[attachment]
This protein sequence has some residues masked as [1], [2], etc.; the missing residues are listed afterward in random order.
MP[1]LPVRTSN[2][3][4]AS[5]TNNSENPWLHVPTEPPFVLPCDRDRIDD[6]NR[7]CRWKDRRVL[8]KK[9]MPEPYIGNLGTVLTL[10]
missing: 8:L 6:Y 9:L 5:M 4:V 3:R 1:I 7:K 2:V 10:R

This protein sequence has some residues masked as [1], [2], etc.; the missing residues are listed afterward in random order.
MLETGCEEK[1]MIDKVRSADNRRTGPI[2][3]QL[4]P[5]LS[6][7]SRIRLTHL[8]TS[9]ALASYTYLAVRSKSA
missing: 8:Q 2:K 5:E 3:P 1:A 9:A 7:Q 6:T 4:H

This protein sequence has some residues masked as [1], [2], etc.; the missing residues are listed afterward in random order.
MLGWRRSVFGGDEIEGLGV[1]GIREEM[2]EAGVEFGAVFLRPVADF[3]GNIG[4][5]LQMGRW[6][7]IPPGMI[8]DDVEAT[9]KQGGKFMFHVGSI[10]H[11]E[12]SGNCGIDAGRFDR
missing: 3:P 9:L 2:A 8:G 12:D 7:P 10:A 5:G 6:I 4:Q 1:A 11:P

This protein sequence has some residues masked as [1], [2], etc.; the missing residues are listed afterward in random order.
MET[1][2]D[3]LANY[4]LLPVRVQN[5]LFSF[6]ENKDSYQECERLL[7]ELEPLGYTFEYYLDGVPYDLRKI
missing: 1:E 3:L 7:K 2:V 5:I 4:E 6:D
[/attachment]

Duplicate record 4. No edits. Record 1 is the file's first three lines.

This protein sequence has some residues masked as [1], [2], etc.; the missing residues are listed afterward in random order.
MET[1][2]D[3]LANY[4]LLPVRVQN[5]LFSF[6]ENKDSYQECERLL[7]ELEPLGYTFEYYLDGVPYDLRKI
missing: 1:E 3:L 7:K 2:V 5:I 4:E 6:D